[G.R. No. L-64731. October 27, 1983.]
PEOPLE OF THE PHILIPPINES, Petitioner, v. THE PRESIDING JUDGE, REGIONAL TRIAL COURT, FIRST JUDICIAL REGION, BRANCH XLV, URDANETA, PANGASINAN, and RODOLFO VALDEZ, JR., Respondents.
The Solicitor General for Petitioner.
Alfonso C. Bince, Jr. for Private Respondent.
1. BILL OF RIGHTS; RIGHTS OF THE ACCUSED; TRIAL IN ABSENTIA; PERMITTED BY 1973 CONSTITUTION EVEN IN CAPITAL OFFENSES; CONDITIONS; REASON FOR REQUIRING PRESENCE OF ACCUSED DURING TRIAL DESPITE HIS WAIVER. — The 1973 Constitution now unqualifiedly permits trial in absentia even of capital offenses, provided that after arraignment he may be compelled to appear for the purpose of identification by the witnesses of the prosecution, or provided he unqualifiedly admits in open court after his arraignment that he is the person named as the defendant in the case on trial. Reason for requiring the presence of the accused, despite his waiver, is, if allowed to be absent in all the stages of the proceedings without giving the People’s witnesses the opportunity to identify him in court, he may in his defense say that he was never identified as the person charged in the information and, therefore, is entitled to an acquittal.
D E C I S I O N
Private respondent Rodolfo Valdez, Jr. is charged in Criminal Case No. U-3439 with murder before the Regional Trial Court of Pangasinan, First Judicial Region, Branch XLV in Urdaneta. He is out on a P30,000.00 bail bond which contains the following conditions —
"The aforenamed, as bondsmen, hereby jointly and severally undertake that the above-mentioned defendant, as principal therein, will appear and answer the charge above-mentioned in whatever Court it may be tried, and will at all times hold himself amenable to the orders and processes of the Court, and if convicted, will appear for judgment, and render himself to the execution thereof; or that if he fails to perform any of these conditions will pay to the Republic of the Philippines the sum of Thirty Thousand Pesos (P30,000.00), . . ." (Emphasis supplied)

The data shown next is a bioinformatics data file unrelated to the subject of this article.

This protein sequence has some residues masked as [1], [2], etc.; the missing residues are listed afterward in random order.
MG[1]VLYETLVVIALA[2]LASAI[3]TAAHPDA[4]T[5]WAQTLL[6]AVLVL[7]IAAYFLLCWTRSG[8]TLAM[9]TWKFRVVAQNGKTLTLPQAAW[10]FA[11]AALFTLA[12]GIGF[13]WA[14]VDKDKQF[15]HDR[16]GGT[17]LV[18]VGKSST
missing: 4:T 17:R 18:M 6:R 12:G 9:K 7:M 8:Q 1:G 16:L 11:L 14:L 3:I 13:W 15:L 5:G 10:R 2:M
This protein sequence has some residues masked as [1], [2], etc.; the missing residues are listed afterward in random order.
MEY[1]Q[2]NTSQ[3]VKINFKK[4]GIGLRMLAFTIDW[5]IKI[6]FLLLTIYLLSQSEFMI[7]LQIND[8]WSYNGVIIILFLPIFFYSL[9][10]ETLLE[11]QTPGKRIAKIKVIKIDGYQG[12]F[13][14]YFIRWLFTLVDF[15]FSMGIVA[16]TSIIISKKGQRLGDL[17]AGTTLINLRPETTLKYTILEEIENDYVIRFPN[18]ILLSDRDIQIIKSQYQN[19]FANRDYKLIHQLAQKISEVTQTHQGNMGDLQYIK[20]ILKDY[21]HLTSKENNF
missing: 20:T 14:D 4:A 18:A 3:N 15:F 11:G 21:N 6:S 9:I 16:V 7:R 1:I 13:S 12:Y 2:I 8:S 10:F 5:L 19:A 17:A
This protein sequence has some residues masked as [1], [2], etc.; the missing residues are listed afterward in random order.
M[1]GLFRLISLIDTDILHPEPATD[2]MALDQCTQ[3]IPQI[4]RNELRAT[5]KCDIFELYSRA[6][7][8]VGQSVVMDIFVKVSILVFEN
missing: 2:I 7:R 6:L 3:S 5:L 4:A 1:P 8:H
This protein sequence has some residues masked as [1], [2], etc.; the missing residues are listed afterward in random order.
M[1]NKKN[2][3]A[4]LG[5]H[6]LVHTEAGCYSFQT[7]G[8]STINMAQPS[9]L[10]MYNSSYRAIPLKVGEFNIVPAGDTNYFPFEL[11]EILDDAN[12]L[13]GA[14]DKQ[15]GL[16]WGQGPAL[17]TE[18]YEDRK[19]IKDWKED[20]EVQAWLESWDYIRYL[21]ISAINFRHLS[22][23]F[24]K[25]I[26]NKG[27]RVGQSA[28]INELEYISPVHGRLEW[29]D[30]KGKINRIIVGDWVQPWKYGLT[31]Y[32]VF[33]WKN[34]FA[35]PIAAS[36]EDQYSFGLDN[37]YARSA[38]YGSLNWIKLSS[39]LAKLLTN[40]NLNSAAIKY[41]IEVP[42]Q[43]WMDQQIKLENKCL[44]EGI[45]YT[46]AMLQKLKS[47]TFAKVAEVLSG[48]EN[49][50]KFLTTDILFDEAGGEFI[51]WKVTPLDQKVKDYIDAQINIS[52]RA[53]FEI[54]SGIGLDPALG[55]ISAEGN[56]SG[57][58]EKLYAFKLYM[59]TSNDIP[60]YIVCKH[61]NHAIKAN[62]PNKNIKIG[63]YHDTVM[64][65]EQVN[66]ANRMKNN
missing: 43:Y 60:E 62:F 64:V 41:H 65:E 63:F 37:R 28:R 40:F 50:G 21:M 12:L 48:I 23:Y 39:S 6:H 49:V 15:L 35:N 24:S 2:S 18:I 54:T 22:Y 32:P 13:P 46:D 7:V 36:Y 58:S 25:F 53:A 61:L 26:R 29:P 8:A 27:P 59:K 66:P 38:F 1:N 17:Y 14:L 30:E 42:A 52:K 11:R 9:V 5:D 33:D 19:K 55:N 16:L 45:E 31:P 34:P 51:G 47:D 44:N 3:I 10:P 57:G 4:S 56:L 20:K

After his arraignment, Rodolfo Valdez, Jr., thru his counsel, manifested orally in open court that he was waiving his right to be present during the trial. The prosecuting fiscal moved that respondent Rodolfo Valdez, Jr. be compelled to appear and be present at the trial so that he could be identified by prosecution witnesses. Respondent judge in his Order, dated April 15, 1983, sustained the position of private respondent who cited the majority opinion in the case of Benigno S. Aquino, Jr. v. Military Commission No. 2, Et Al., 63 SCRA 546, and held that "he cannot be validly compelled to appear and be present during the trial of this case."cralaw virtua1aw library
Hence, this petition for certiorari with prayer, among others, (1) that pending the resolution of this case on the merits, a writ of preliminary injunction be issued to restrain respondent judge from enforcing his Order dated April 15, 1983; (2) that said Order dated April 15, 1983 of respondent judge be annulled and set aside and (3) that private respondent Rodolfo Valdez, Jr. be compelled to appear during the trial of Criminal Case No. U-3439 whenever required to do so by the trial court.
On August 10, 1983, We resolved" (a) to require the respondents to file an ANSWER thereto, within ten (10) days from notice hereof, and not to move to dismiss the petition; and (b) to ISSUE effective immediately and until further orders from this Court, a TEMPORARY RESTRAINING ORDER enjoining the respondent Judge from enforcing the Order dated April 15, 1983, allowing the accused, Rodolfo Valdez, Jr. to totally waive his presence during the trial of Criminal Case No. U-3439, entitled ‘People of the Philippines, Plaintiff, versus Rodolfo Valdez, Jr., alias Niño, Et Al., Accused,’ of the Regional Trial Court of Pangasinan, Branch XLV at Urdaneta, Pangasinan." (p. 17, Rollo)